Dorgali MV, Longo A, Vass C, Shields G, Harrison R, Boeri M. Exploring Antimicrobial Resistance (AMR) from a societal perspective: preferences and welfare impacts in the United Kingdom. Poster to be given at the Virtual ISPOR Europe 2020; November 2020. [abstract] Value Health. 2020 Dec; 23(S2).


Objectives: In the past century, antibiotics have led to a gain in life expectancy of approximately 20 years. However, over time, antimicrobial resistance (AMR) is accelerating, becoming a global public health concern with serious health and financial consequences: if nothing is done, estimates suggest AMR could cause 10 million deaths and cost $100 trillion annually by 2050. Therefore, understanding societal preference for the use of antibiotics, as well as eliciting the willingness to pay (WTP) for future antimicrobial drug development, is crucial. The objective of this study was to investigate individuals’ preferences for different strategies to contain AMR employing discrete choice experiments (DCE).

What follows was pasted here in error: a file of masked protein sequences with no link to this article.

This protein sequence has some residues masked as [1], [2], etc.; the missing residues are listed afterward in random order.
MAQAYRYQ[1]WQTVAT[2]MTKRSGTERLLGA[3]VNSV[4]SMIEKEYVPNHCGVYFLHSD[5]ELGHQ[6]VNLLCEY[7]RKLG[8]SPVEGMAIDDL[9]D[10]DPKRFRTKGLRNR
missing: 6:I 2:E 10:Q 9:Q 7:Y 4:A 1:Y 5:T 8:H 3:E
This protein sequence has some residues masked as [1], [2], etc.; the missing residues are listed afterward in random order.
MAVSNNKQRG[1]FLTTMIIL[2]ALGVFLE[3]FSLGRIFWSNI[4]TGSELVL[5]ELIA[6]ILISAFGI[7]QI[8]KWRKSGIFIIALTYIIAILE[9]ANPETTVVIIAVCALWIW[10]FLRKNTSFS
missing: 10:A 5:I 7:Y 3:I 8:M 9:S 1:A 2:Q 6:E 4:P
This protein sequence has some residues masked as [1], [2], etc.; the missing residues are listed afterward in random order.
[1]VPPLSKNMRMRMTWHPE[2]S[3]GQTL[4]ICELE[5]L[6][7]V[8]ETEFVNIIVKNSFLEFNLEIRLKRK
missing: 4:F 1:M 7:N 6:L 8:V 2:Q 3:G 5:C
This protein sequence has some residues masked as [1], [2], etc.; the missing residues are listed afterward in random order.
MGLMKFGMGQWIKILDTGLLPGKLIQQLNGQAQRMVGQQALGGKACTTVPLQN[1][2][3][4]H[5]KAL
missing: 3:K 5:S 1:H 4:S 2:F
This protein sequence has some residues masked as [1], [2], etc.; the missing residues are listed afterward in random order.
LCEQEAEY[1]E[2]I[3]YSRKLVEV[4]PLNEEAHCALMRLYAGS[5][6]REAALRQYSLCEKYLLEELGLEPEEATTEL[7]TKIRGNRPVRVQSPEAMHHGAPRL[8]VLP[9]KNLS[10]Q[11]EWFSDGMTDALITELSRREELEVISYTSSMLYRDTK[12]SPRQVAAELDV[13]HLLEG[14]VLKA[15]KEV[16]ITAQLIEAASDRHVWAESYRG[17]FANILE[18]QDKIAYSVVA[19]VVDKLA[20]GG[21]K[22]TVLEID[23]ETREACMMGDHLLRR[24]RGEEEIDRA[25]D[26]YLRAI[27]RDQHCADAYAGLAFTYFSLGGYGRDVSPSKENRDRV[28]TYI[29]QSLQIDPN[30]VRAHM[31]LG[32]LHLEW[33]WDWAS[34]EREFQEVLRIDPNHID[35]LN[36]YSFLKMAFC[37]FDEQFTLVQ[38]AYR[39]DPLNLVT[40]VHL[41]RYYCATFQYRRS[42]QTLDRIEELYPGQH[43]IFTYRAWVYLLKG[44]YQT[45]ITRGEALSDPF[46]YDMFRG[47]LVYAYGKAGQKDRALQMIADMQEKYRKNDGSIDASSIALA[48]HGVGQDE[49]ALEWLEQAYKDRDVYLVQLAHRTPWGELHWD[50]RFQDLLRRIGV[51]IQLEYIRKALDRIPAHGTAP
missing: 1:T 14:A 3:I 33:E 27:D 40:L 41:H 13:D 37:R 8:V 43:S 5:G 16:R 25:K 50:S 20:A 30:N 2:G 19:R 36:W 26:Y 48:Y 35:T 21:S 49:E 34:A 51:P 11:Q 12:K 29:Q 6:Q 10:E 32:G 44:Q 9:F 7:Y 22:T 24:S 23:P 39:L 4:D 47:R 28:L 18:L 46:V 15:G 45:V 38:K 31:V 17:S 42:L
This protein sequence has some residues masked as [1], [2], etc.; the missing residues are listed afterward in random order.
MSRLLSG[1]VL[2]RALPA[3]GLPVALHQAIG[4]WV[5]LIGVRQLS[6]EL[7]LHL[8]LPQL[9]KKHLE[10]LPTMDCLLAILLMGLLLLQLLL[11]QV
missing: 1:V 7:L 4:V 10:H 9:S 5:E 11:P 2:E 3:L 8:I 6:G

Methods: A DCE was administered to a sample of the UK adult population. Respondents were asked to make 9 choices between 2 hypothetical “doctor and antibiotics” scenarios and 1 “no doctor – no antibiotics” option defined by five attributes: treatment, days needed to recover, risk of bacterial infection which needs antibiotics, risk of common side effects and risk of AMR by 2050. Data were analyzed using random-parameters logit models.

Results: 2,436 respondents completed the survey. The risk of AMR by 2050 was the most important attribute being 3.8 (0.74÷0.195) times as important as days needed to recover; although, when presented with a higher risk of bacterial infection, respondents placed a lower importance on the risk of AMR by 2050. In a follow up contingent valuation question to estimate the monetary value of AMR policies, we also found an average WTP of ~£60 annually for 5 years per household.

Conclusions: The risk of AMR is relevant and important. The aggregate WTP for containing AMR is about £5.7 billion, and with society’s preferences for the attributes of future approaches to combat AMR, should help policy makers develop future AMR strategies.

Share on: